Ever since Indonesia achieved independence in 1949, the Jakarta government has faced a constant battle to keep the nation's 13,000 islands together.
Click on the map below for some of the main areas of conflict.
Papua, formerly known as Irian Jaya, has been dogged by secessionist violence ever since Dutch colonial rule formally ended in 1962.
Many Papuans saw the Dutch departure as a chance for complete independence. But within a year, forces from Jakarta had annexed the region and claimed it as part of Indonesia.
A low-level guerrilla organisation called the Free Papua Movement has been fighting a secessionist battle ever since.
Clashes between locals and security forces are an ongoing problem
Despite a heavy Indonesian military presence, attacks and skirmishes have occurred throughout the last four decades, killing thousands of Papuans.
The situation has been exacerbated by tensions within the Papuan community.
Locals - who are mainly Christians or Animists of Melanesian origin - have clashed with Muslims who moved to the region as part of the government's transmigration programme.
The Dutch colonised Papua in 1828, but unlike the rest of Indonesia, they did not relinquish control of the province until the 1960s.
Instead, on 1 December 1961, they agreed to grant Papuan self-rule.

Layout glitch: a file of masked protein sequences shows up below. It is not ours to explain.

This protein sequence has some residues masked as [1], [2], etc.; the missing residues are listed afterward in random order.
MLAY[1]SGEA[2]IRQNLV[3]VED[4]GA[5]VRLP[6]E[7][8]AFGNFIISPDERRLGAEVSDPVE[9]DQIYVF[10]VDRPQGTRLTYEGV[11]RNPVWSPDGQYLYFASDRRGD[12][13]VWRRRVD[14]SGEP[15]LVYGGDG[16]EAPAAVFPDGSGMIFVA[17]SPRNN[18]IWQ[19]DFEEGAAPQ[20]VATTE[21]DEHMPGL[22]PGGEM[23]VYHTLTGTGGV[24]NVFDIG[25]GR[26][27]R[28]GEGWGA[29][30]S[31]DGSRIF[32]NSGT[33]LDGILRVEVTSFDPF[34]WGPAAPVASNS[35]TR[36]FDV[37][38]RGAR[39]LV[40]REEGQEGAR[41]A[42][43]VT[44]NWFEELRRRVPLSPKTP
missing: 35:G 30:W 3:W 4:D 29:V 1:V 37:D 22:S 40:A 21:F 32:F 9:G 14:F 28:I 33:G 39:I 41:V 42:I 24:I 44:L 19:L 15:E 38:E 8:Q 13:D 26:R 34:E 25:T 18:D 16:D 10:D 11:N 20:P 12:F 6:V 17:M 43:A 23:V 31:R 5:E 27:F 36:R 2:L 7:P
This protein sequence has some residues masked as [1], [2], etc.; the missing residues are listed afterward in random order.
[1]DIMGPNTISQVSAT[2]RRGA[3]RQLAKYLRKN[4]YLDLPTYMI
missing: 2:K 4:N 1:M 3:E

When the Dutch left, they handed Papua over to the United Nations and then to Jakarta, in a transfer agreement which stipulated that Papuans would be able to decide within six years whether to accept incorporation into Indonesia.
This opportunity came and went - and many Papuans, as well as human rights groups, have questioned why the region has still not been allowed a vote for independence.
PAPUA: KEY FACTS
Formerly known as Irian Jaya, it is Indonesia's poorest region
Majority of population is Melanesian
Shares a border with Papua New Guinea
Annexed by Indonesia in 1963
Separatist campaign since 1960s
From the time Jakarta first annexed the province, there have been sporadic clashes between independence supporters and security forces.
When President Suharto left office in 1998, advocates of Papuan separatism renewed their call for independence.
Abdurrahman Wahid came to power in October 1999 and attempted to de-fuse the situation by publicly announcing that the government should accept the blame for some of the region's difficulties.
But Papuans still had many grievances against Jakarta. A major complaint was that much of the revenue from the region's extensive mineral and oil resources was going to central government coffers, rather than benefiting local people.
In 2001 Jakarta tried again to appease the Papuans, by granting them greater powers to manage their own affairs.
The region was allowed to keep up to 80% of the profits from its sale of minerals and agricultural produce, and was also allowed to change its name from Irian Jaya to the locally-preferred name of Papua.
But despite these concessions, the situation remains volatile.